I was drawn deeply into the film Eye in the Sky (which structurally could well have been titled Trolley Problem: The Motion Picture). Eye in the Sky is an intense, emotional, high-stakes drama unfolding in more or less real time, raising difficult ethical questions about levels of certainty and the value of a single human life, using the War on Terror as its context.
The acting work is suitably grounded, giving priority to telling the story. Standouts include Helen Mirren as a military figure who wants to kill someone on the most-wanted list, even if she has to bend some rules to do so; Barkhad Abdi as a focused man whose character is revealed almost exclusively by his actions; Babou Ceesay, whose soulful eyes give his performance a truthful nuance, speaking volumes in what he doesn't say; and the late Alan Rickman, in one of his last performances, as a soldier in power who's seen what terrorists are capable of.
(And the U.S. representative deflecting the moral question of killing a U.S. citizen with an invocation of the president's kill list and the concept that a U.S. citizen gives up their rights as a citizen when suspected of terrorism is a troublingly accurate detail.)
Not only a challenging work of barely-fiction, Eye in the Sky also serves as an example of strong craftsmanship in filmmaking and visual storytelling, being able to wring drama out of as simple a sight as that of a little girl lining up loaves of bread on a table.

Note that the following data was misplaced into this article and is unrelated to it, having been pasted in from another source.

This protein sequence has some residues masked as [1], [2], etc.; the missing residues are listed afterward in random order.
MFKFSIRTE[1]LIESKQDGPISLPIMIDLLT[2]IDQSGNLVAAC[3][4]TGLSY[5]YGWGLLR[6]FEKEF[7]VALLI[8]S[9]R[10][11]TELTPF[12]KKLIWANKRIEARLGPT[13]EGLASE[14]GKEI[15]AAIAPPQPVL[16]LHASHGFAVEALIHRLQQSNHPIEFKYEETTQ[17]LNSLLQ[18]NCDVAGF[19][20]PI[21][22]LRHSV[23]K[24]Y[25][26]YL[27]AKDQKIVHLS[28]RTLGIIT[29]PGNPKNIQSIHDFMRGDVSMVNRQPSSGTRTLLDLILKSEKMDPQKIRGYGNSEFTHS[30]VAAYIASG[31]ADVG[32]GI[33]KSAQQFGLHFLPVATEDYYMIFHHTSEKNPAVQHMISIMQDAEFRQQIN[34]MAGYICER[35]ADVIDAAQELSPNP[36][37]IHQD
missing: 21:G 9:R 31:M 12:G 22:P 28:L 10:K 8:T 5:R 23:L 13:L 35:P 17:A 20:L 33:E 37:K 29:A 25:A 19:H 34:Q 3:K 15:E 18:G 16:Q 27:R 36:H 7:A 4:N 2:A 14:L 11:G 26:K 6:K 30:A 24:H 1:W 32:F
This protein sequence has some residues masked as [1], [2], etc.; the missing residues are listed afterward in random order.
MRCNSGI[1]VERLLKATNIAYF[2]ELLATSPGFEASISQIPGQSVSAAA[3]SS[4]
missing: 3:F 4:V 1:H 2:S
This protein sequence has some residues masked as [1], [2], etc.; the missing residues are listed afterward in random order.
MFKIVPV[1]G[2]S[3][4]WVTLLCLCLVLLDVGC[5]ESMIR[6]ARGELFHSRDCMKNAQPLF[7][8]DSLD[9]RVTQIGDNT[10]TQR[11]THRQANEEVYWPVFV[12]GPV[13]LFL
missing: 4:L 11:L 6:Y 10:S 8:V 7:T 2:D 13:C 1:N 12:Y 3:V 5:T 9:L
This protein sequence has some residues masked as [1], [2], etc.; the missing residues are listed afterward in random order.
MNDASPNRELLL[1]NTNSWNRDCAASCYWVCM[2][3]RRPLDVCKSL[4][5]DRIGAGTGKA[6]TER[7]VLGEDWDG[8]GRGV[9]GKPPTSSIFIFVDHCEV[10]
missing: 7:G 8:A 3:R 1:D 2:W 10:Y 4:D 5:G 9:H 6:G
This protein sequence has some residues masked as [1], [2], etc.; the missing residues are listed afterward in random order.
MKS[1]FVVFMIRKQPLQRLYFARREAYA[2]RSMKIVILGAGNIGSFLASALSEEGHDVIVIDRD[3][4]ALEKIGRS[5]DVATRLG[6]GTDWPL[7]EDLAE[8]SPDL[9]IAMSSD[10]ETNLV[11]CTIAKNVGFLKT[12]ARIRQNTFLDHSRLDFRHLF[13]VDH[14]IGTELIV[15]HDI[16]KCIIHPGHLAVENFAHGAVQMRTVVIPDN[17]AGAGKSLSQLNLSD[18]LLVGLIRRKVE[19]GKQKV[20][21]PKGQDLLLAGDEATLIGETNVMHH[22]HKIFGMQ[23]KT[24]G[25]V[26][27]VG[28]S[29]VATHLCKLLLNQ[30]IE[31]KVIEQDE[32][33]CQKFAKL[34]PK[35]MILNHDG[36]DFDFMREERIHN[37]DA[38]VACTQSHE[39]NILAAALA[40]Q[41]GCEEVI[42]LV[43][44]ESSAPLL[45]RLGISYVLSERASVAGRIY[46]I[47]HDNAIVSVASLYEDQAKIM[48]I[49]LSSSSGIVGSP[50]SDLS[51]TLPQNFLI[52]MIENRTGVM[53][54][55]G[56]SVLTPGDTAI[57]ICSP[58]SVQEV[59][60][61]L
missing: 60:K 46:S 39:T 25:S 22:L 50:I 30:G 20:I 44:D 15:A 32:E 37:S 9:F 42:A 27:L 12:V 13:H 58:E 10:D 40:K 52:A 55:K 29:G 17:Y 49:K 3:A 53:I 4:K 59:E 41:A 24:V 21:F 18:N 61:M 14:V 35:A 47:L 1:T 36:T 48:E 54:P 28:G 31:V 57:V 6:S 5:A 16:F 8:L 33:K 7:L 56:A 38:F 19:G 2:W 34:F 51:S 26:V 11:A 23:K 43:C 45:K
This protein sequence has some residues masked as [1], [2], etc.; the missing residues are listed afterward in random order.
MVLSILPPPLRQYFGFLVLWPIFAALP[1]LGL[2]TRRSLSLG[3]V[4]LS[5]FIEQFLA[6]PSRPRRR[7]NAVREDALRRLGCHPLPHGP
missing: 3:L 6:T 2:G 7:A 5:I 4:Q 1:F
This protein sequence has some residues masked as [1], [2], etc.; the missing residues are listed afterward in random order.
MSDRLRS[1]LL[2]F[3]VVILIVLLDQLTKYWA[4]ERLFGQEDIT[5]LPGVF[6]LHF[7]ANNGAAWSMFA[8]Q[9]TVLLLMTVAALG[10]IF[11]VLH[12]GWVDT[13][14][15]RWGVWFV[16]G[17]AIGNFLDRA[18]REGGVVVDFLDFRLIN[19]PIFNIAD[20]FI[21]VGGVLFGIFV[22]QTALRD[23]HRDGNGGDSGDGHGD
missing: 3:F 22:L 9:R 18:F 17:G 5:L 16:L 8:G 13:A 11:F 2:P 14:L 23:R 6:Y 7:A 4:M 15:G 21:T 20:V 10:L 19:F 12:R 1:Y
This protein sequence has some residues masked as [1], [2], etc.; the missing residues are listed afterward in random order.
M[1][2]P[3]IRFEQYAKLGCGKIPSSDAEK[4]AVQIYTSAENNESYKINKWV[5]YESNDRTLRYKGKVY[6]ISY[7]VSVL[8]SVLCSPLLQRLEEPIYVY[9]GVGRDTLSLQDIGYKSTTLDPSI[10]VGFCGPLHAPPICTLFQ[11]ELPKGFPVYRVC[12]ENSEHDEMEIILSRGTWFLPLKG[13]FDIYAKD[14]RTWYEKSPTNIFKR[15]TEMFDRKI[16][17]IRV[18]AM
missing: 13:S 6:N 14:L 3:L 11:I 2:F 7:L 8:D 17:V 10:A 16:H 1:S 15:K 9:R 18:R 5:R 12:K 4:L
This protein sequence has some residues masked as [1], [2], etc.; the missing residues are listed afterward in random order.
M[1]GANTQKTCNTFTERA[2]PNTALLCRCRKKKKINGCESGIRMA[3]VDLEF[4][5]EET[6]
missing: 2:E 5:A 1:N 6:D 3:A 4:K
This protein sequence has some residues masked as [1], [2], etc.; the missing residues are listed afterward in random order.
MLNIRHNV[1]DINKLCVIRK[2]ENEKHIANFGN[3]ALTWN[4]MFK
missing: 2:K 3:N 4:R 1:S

Farel Dalrymple, the cartoonist kind enough to give me the blurb about my comic Flesh Machine that I'm using on my site (and at the bottom of this very email newsletter) was interviewed recently for a podcast called Comics Manifest. The interviewer seems smart and well-intentioned though hopelessly corny (referring to his listeners as "The Dream Team", I kid you not), but Dalrymple has some interesting stuff to say. He talks frankly about the economics of being an artist, his advice and experiences related to productivity, and a bit about his process making comics.
I enjoyed hearing about how Dalrymple finished his New York bestselling graphic novel The Wrenchies by working on the last 50 pages as one batch. When my schedule allows, I prefer to work on my own comic that way, doing all the thumbnailing for a bunch of pages, then drawing the panel borders and doing the lettering and word balloons for all those pages, then drawing the linework, and finally wrapping up with the gray tones.
Rockstar-like cartoonist Paul Pope has written about a similar process being his most efficient way of working — what he refers to as "an assembly line procedure... where I'd pencil, letter, ink and finish 16 pages at a time, using two rows of eight [hanging on my studio wall] as if they were a gigantic comics tableau." I typed up Pope's process notes five years ago and shared it on my Mutineer Studio Facebook page here if you're interested.
Back when he was just a working comedian, Jerry Seinfeld would buy one of those huge calendars that have the whole year on one page, and he'd draw an "X" through a date when he wrote stand-up material that day. The idea is to make sure you work on your project every day, if only for a little while, and to not break the chain. I tried the "Seinfeld calendar" method for the early part of Flesh Machine, and it has its merits, but I find I'm most productive working in large chunks, even if it's not every day; for me, it's better to draw comics seven hours one day than drawing one hour a day for a week. But your mileage may vary, and the Seinfeld Calendar is certainly worth a try for creative work.
I work on pages of my first comic, Flesh Machine, in big batches when I can, and in multi-hour chunks each week. I have the whole story worked out through the ending, and I hope it ends up raising moral questions in a similar way to Eye in the Sky, though viewed through a science fiction lens. I post new pages at MichaelAvolio.com every Tuesday.
"X" on the calendar,